Home sales surge thanks to low rates and high demand
SILVER SPRING, Md. — Spurred by ultra-low mortgage rates, home buyers rushed last month to snap up a limited supply of existing houses, causing the pace of purchases to jump by a recordhigh 24.7%.
The July surge in sales reported Friday by the National Association of Realtors marked the second straight month of accelerating home purchases. The back-to-back increases have helped stabilize the home-buying market, which all but froze early this spring when the viral pandemic erupted across the U.S.
With July’s increase, to a seasonally adjusted annual rate of 5.86 million, purchases of existing homes are up 8.7% from a year ago. Near record-low mortgage rates have made homes more affordable for buyers, and many are acting to capitalize on them. The average rate on a 30-year fixed rate mortgage is now 2.99%, the mortgage buyer Freddie Mac said Thursday. A year ago, it was 3.55%.
The figures also point to a persistently unequal recovery: Many higher-paid whitecollar workers, who have disproportionately kept their jobs and can work remotely, are able to buy homes, in some cases far from their employers’ headquarters.
By contrast, renters are more likely to work in lower-paying service jobs at restaurants, hotels, gyms, and hair salons, where layoffs have been rampant and their ability to pay rent is declining. The expiration of a federal moratorium on evictions has also raised their risk of losing their home.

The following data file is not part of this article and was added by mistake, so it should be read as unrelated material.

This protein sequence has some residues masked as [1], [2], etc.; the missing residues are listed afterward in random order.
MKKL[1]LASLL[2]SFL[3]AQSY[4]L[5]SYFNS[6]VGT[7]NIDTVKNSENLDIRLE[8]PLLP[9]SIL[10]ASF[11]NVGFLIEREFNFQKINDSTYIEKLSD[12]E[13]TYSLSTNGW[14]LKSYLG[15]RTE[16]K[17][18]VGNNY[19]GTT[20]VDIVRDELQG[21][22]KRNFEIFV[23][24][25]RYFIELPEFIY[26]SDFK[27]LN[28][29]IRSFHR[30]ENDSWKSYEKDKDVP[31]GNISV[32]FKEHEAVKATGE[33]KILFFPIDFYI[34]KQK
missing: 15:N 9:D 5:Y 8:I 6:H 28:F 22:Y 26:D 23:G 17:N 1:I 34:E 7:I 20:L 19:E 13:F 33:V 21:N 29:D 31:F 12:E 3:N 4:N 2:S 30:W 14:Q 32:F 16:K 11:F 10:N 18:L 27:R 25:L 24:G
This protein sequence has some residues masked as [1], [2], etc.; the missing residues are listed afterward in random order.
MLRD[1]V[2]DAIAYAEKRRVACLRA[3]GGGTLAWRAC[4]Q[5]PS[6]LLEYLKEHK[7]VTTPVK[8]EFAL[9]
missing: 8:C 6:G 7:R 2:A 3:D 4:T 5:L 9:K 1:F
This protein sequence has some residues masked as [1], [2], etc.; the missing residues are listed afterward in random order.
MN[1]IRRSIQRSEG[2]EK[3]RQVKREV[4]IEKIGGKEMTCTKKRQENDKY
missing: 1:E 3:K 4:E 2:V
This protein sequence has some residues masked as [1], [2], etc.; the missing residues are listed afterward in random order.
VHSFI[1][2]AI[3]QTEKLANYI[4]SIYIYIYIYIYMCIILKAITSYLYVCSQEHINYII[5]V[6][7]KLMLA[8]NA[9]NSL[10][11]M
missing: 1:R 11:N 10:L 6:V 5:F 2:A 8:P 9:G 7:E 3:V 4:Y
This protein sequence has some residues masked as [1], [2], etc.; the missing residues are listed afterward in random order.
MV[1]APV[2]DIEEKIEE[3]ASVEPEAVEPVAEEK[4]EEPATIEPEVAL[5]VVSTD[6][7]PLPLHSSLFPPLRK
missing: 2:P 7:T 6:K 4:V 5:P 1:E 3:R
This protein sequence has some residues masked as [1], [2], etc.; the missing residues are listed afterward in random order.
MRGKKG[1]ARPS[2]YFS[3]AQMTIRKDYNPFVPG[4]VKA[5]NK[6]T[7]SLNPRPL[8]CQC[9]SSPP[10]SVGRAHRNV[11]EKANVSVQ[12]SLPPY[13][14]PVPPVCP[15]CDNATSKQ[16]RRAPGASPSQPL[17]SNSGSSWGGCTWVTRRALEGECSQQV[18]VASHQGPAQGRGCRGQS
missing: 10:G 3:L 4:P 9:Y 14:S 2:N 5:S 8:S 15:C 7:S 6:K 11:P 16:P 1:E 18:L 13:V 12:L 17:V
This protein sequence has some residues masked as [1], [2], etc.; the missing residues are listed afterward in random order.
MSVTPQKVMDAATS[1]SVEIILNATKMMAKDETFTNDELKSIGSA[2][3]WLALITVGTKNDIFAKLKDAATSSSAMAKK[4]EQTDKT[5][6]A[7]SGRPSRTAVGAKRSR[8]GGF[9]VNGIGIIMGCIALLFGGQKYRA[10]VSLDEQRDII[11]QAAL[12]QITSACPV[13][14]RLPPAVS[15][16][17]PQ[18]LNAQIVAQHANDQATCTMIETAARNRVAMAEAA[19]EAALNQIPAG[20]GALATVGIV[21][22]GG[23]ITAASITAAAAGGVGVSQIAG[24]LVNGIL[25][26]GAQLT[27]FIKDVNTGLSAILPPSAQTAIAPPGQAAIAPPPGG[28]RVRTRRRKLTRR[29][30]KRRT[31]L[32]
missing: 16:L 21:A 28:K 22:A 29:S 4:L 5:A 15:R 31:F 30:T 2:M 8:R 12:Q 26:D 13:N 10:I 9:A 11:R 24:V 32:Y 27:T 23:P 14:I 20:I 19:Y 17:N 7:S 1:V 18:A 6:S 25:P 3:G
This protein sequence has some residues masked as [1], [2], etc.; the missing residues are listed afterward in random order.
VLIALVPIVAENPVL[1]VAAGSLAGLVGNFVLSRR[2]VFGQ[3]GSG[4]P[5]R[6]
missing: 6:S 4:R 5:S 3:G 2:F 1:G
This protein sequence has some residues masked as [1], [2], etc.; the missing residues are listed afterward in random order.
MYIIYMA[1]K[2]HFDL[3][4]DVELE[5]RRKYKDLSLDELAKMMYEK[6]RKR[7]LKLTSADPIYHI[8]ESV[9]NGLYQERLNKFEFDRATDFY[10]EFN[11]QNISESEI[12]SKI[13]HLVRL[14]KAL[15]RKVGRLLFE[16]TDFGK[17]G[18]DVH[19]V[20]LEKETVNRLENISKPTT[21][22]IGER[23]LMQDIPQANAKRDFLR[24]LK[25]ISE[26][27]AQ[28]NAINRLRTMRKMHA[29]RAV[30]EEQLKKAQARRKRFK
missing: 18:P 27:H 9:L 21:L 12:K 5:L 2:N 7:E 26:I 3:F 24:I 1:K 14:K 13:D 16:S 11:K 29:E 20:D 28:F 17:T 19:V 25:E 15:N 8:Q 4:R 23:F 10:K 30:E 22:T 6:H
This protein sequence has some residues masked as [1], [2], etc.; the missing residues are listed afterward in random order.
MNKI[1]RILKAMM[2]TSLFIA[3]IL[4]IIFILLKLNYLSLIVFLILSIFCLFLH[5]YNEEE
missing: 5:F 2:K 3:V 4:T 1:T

S&P 500 hits another record
The S&P 500 ticked higher to close at another all-time high Friday, powered by strength for technology stocks and a couple of reports on the U.S. economy that were better than expected.
The benchmark index, which surpassed its record close set on Tuesday, rose 11.65 points to 3,397.16.
A report from IHS Markit on Friday said preliminary data suggests output from the U.S. private sector is at an 18-month high and sales of previously occupied homes were also stronger in July than economists expected.
Tech continues to churn out big profits as work-from-home and other tech-friendly trends accelerate.